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Arts of Armenia: Sculpture
Regional styles developed in the carving of these crosses. Artists working in the merchant town of Julfa on the Arax evolved one of the most characteristic types. Practically nothing remains of that city destroyed by Shah Abbas in 1604 except its graveyard with its thousands of khach"k"ars, many still standing after nearly four centuries of abandon and neglect in the autonomous region of Nakhichevan now part of Azerbaijan.

In the last decade of the sixteenth century Julfan sculptors produced an immense variety of stone crosses, extremely precisely and regularly carved, almost machine made in appearance. The type was graced with a decorative band, often of delicate eight-pointed stars, around a complex cross recessed under an ogival niche.

Below the cross was an intricately carved rosette and underneath that, the deceased was shown mounted next to an identifying inscription. In a horizontal band at the top, Christ was seated in judgment flanked by angels. Another form of burial stone was a ram carved in the round, popular in Julfa in the sixteenth century; such ram-stones are also known in Iran and Azerbaijan.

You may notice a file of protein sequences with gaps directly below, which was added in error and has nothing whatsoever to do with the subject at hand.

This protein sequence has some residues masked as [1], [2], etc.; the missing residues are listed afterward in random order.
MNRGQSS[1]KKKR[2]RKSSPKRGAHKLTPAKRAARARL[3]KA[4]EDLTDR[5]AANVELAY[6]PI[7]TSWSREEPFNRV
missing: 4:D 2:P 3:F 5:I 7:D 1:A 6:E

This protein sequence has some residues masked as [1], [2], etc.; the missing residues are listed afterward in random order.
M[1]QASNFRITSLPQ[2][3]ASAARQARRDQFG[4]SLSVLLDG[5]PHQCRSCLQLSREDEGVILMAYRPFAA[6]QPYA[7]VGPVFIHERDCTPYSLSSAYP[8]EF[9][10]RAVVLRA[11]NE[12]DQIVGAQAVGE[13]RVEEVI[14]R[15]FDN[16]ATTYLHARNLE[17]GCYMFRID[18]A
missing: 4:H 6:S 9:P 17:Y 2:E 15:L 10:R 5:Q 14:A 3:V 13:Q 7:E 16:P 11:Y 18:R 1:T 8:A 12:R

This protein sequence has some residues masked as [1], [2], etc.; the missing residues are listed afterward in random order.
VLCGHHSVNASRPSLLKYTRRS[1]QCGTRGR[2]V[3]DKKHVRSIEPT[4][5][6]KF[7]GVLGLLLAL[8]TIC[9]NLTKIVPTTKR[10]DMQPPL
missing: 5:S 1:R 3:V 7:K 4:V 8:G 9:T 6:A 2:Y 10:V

Several of these late sixteenth century khach"k"ars are now preserved in the precincts of Holy Etchmiadzin. A more robust style is used on khach"k"ars from the largest extent group in Armenia proper in the cemetery of Noraduz on the northeastern side of Lake Sevan.

The carving of khach"k"ars has continued into our times, even though they have been gradually transformed into the modern forms of gravestones we see in cemeteries of western countries.

The consistence with which these cross monuments were employed is unique to Armenia; the only comparable tradition is the much less developed and short lived one of medieval Ireland.

C. Carved Wood and Ivory
There is a relative paucity of wooden and ivory sculpture perhaps because these materials were precious commodities in Armenia in historical times; furthermore, stone, especially the easily carved tufa, was very plentiful.

The most important piece of ivory carving preserved in Armenia is the binding, with upper and lower plaques, each in five fitted sections, of the Etchmiadzin Gospels. These were probably carved in the sixth century in a Byzantine workshop and later imported into Armenia.

The upper cover shows shows the Virgin with Christ with scenes from her life, including the Presentation of the Magi at the bottom. The lower cover has a beardless Christ in the central panel with scenes from His life. There are also a number of finely carved ivory bishop"s crosiers often with twin dragon heads.

Wood was a much more fragile medium than stone or metal and much of what must have been produced has been burned or otherwise destroyed. We know, however, that wood carving was as favored a craft in ancient times as it is today in modern Armenia.

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Writer: Dickran Kouymjian
Editor: Eugenia Melkonyan
 Date Added: Tuesday September 05, 2006 10:53:09 

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